Hamline students in a lab

Hamline Awarded EPA Grant to Research Lead Detection in Drinking Water

Hamline University received a $24,975 grant from the Environmental Protection Agency this month to research enhanced methods of detecting lead ions in drinking water. The grant was announced on Aug. 1 as part of the EPA’s People, Prosperity, and the Planet (P3) program.

The research project is led by Hamline University physics professor and department chair Dr.  Lifeng Dong. The project’s objective is to detect lead ions in drinking water through visual methods, utilizing cost-effective bismuth nanoparticles in a manner similar to gold nanoparticles.

“I am thankful to the EPA for recognizing and supporting our research projects at the Hamline University Renewable Energy and Environmental Research Laboratory,” Dong said. “The three EPA P3 awards not only provide financial support but also offer valuable opportunities to exchange ideas and excitement with other teams at the EPA National Sustainable Design Expo.”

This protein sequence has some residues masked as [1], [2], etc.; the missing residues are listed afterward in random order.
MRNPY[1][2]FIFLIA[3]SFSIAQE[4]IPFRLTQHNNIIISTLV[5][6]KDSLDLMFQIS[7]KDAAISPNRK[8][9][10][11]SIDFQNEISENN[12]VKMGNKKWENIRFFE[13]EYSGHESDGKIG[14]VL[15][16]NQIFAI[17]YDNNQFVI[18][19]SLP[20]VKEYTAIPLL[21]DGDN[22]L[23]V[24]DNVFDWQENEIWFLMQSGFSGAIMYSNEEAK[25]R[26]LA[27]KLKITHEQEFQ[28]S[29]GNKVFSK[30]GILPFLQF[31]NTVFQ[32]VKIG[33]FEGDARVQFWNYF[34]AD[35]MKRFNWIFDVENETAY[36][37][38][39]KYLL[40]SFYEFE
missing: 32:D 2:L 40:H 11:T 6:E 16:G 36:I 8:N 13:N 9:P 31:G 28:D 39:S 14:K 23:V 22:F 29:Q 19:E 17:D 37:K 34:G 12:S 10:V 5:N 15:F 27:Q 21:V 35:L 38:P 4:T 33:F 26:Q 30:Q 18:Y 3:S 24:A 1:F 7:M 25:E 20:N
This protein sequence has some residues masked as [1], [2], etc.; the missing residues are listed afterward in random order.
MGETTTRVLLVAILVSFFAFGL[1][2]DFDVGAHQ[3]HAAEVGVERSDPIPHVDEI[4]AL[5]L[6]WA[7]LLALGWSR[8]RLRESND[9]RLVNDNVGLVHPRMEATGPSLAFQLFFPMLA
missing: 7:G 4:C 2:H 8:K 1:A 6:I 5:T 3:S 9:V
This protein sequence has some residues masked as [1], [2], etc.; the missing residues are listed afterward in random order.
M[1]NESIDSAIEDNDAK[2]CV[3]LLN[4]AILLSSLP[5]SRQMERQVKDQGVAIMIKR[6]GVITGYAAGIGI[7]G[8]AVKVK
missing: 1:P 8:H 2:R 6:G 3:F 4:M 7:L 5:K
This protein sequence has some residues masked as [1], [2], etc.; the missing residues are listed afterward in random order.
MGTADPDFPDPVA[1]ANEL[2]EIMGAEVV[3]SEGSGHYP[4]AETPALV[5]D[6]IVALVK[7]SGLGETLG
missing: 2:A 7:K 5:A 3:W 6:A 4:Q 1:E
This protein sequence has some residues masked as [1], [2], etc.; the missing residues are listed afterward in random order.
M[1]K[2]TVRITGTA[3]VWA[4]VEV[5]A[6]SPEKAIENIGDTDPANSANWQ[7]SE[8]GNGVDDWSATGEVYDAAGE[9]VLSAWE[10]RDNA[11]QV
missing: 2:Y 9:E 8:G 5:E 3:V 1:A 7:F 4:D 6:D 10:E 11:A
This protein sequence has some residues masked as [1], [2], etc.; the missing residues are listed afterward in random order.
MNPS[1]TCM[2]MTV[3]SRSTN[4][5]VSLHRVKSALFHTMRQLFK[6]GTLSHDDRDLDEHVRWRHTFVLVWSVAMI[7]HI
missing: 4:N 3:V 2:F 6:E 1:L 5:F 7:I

This award will facilitate the development of an affordable lead detection approach, making it more accessible to communities in need. Notably, bismuth’s significantly lower cost per gram compared to gold makes it an economical alternative for this application.

Moreover, additional students will be recruited to join this project. This award enables Dong and the students to share their findings with local communities through diverse platforms, such as physics seminars, high school Renewable Energy Camp, Microscope Adventure Camp, Innovation Camp and workshops. It also grants them the opportunity to present their results at the esteemed P3 National Sustainable Design Expo in June 2024. Additionally, they become eligible to compete for a Phase II grant of up to $100,000 to further implement their designs.